Sports Fest or Dances With Monkeys
September 17, 2009
In high school we had a day-long event called “Jog-A-Thon.” I don’t recall the specifics but I remember the general idea was you spend an hour of the day jogging/walking around the school. You had to pay to participate (or was it get people to pledge money for each lap you “jogged?” The money all went to a Catholic high school, so it was wasted all the same) and after kinda running for 60 minutes there were all sorts of events set up to enjoy. Besides the teacher dunk tank (“fuck you Algebra II teacher!”), most of these things were incredibly stupid. “Check out our car show, featuring all the rich kids cars! Bet ya wish you could be this cool!”
Japan thankfully does not have the Jog-A-Thon, but they do have the Sports Festival. Replacing mindless celebration of Capitalism with mindless competition, the Sports Festival is an all-day affair where a school’s classes divide into teams and square off in various games. The Sports Fest is kind of a big deal – the whole shebang lasts the entire day, meaning no classes for the kids…or us teachers. That alone is a good enough reason to love the Sports Festival.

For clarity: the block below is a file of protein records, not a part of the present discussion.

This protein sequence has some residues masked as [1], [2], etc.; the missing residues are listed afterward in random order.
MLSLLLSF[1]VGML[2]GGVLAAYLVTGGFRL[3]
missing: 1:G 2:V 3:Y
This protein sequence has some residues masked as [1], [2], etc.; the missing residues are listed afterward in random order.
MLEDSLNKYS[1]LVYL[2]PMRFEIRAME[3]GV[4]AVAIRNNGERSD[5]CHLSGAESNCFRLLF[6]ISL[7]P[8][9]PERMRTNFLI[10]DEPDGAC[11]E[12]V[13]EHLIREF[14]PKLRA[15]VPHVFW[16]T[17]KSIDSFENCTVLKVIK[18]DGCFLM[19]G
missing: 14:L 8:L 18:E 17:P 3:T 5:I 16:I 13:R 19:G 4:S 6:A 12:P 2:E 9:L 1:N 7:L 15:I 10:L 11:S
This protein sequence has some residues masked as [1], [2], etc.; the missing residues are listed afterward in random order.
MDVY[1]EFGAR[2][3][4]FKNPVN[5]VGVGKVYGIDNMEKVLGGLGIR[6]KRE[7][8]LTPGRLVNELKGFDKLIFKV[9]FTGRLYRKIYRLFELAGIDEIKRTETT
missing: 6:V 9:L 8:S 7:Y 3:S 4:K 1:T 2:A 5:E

As noted, the Sports Festival is a major happening. Monday we spent half-an-hour pretending to be prison inmates as we picked up rocks from the yard where the games would be held. Wednesday, we had a two hour practice Sports Festival. And not just for the opening and closing ceremonies – they actually practiced the events themselves. That’s like rehearsing the Academy Awards and announcing the winners.
Yet actually seeing the official Sports Festival sort of explained why they do this. This event actually draws a crowd…I’m sure most of the adults setting up lawn chairs were family (or members of the PTA, as revealed later), but still…a good number of people came out to this. The local media sent two photographers to cover this – in America they would have sent a “mojo” (mobile journalist, for those not in the know) and slapped together a blog post. Based on the amount of pictures they were snapping I have a feeling this is front-page material.